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Thursday, January 14, 2010

How to be a better Programmer: Tactics.

I'm a bit too busy for a long post, but a link was circulating around the office that I thought was worth passing on to any bioinformaticians out there.

The article above is on how to be a better programmer - and I wholeheartedly agree with what the author proposed, with one caveat that I'll get to in a minute. The point of the the article is that learning to see the big picture (not specific skills) will make you a better programmer. In fact, this is the same advice Sun Tzu gives in "The Art of War", where understanding the terrain, the enemy, etc are the tools you need to be a better general. [This would be in contrast to learning how to wield each weapon, which would only make you a better warrior.] Frankly, it's good advice, and this leads you down the path towards good planning and clear thinking - the keys to success in most fields.

The caveat, however, is that there are times in your life where this is the wrong approach: ie. grad school. As a grad student, your goal isn't to be great at everything you touch - it's to specialize in some small corner of one field, and tactics are no help here. If grad school existed for Ninjas, the average student would walk out being the best (pick one of: poisoner/dart thrower/wall climber/etc) in the world - and likely knowing little or nothing about how to be a real ninja beyond what they learned in their Ninja undergrad. Tactics are never a bad investment, but they aren't always what is being asked of you.

Anyhow, I plan to take the advice in the article and to keep studying the tactics of bioinformatics in my spare time, even though my daily work is more on the details and implementation side of it. There are a few links in the comments of the original article to sites the author believes are good comp-sci tactics... I'll definitely be looking into those tonight. Besides, when it comes down to it, the tactics are really the fun parts of the problems, although there is also something to be said for getting your code working correctly and efficiently.... which I'd better get back to. (=

Happy coding!

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Monday, October 5, 2009

Why peak calling is painful.

In discussing my work, I'm often asked how hard it is to write a peak calling algorithm. The answer usually surprises people: It's trivial. Peak calling itself isn't hard. However, there are plenty of pitfalls that can surprise the unwary. (I've found myself in a few holes along the way, which have been somewhat challenging to get out of.)

The pitfalls, when they do show up, can be very painful - masking the triviality of the situation.

In reality, the three most frustrating things that occur in peak calling:
  1. Maintaining the software

  2. Peak calling without unlimited resources eg, 64Gb RAM

  3. Keeping on the cutting edge

On the whole, each of these things is a separate software design issue worthy of a couple of seconds of discussion.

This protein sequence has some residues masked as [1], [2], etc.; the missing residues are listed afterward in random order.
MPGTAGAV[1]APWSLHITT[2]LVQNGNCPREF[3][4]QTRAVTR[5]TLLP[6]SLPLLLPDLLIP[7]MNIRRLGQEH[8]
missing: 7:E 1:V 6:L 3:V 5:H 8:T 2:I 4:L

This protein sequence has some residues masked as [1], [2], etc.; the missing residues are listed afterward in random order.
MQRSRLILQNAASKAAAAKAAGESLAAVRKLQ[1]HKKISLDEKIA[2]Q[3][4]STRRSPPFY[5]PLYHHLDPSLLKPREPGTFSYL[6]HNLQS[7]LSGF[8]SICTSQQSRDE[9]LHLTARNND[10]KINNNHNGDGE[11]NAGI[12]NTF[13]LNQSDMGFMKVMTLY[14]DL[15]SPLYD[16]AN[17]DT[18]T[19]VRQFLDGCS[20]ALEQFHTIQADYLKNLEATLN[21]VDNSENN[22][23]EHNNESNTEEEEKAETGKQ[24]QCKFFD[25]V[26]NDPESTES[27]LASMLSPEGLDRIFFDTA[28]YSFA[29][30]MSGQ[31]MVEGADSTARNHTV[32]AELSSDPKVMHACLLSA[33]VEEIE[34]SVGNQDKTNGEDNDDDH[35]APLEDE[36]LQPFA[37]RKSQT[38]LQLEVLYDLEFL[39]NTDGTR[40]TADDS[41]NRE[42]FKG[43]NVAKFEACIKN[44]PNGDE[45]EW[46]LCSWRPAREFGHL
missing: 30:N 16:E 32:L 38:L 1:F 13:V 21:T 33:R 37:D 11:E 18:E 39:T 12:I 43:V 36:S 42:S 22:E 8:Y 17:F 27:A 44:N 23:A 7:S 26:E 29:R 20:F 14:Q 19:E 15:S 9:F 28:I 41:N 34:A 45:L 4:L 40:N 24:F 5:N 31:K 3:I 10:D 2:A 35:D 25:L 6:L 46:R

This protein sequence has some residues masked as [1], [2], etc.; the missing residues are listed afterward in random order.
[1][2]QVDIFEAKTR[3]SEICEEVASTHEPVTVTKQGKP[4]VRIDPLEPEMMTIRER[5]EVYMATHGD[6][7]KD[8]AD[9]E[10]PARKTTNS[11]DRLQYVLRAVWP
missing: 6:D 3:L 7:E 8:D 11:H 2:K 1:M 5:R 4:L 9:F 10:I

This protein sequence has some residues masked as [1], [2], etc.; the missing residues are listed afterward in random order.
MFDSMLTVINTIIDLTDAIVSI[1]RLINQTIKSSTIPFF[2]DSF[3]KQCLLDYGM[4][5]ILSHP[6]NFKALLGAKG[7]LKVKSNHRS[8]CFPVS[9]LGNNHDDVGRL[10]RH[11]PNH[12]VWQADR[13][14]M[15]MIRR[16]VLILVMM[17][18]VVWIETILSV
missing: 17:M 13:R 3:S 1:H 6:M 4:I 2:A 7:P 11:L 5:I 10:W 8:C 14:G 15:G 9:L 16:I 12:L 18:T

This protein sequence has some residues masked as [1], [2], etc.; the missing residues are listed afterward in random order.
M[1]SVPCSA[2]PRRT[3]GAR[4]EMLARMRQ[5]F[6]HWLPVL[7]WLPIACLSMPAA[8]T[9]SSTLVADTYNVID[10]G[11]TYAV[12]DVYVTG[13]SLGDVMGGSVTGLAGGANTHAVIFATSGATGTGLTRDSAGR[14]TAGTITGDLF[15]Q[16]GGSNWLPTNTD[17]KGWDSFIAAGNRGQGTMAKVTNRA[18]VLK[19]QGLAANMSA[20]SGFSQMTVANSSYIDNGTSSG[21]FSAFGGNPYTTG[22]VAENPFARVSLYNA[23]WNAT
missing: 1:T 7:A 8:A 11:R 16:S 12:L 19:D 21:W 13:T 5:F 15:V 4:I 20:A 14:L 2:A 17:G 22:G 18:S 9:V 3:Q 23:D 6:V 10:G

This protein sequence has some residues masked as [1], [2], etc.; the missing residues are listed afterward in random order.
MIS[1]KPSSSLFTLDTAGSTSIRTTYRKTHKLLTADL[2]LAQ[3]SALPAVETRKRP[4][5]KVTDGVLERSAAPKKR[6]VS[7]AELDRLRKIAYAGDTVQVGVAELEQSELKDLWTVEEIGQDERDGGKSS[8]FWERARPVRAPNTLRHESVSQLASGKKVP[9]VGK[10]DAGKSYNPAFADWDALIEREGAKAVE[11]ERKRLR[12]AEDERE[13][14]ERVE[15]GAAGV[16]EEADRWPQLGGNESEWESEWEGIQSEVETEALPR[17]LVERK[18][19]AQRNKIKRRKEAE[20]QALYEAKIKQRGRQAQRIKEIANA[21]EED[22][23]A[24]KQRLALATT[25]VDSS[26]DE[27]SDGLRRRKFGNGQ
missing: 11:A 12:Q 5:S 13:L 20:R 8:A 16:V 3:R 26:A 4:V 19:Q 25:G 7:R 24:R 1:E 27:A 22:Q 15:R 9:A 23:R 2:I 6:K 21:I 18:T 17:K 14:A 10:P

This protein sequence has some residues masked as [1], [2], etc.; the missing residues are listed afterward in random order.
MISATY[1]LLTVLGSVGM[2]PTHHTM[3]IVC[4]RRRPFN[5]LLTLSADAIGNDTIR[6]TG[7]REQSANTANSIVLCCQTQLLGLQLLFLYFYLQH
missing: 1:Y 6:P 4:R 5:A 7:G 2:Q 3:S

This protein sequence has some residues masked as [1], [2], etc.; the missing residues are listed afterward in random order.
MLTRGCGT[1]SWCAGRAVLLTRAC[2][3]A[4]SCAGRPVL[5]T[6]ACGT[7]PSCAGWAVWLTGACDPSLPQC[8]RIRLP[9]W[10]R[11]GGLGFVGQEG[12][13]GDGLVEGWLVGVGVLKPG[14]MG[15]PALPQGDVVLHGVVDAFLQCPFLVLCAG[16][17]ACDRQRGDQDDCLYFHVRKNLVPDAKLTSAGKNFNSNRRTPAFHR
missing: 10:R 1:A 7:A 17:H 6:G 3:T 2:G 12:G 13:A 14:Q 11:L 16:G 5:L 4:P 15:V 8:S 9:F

When it comes to building software, it's really easy to fire up a "one-off" script. Anyone can write something that can be tossed aside when they're done with it - but code re-use and recycling is a skill. (And an important one.) Writing your peak finder to be modular is a lot of work, and a huge amount of time investment is required to keep the modules in good shape as the code grows. A good example of why this is important can be illustrated with file formats. Since the first version of FindPeaks, we've transitioned through two versions of Eland output, Maq's .map format and now on to SAM and BAM (but not excluding BED, GFF, and several other more or less obscure formats). In each case, we've been able to simply write a new iterator and plug it into the existing modular infrastructure. In fact, SAM support was added in quite rapidly by Tim with only a few hours of investment. That wouldn't have been possible without the massive upfront investment in good modularity.

The second pitfall is memory consumption - and this is somewhat more technical. When dealing with sequencing reads, you're faced with a couple of choices: you either sort the reads and then move along the reads one at a time, determining where they land - OR - you can pre-load all the reads, then move along the chromosome. The first model takes very little memory, but requires a significant amount of pre-processing, which I'll come back to in a moment. The second requires much less cpu time - but is intensely memory thirsty.

If you want to visualize this, the first method is to organize all of your reads by position, then to walk down the length of the chromosome with a moving window, only caring about the reads that fall into the window at any given point in time. This is how FindPeaks works now. The second is to build a model of the chromosome, much like a "pileup" file, which then can be processed however you like. (This is how I do SNP calling.) In theory, it shouldn't matter which one you do, as long as all your reads can be sorted correctly. The first can usually be run with a limited amount of memory, depending on the memory strucutures you use, whereas the second pretty much is determined by the size of the chromosomes you're using (multiplied by a constant that also depends on the structures you use.)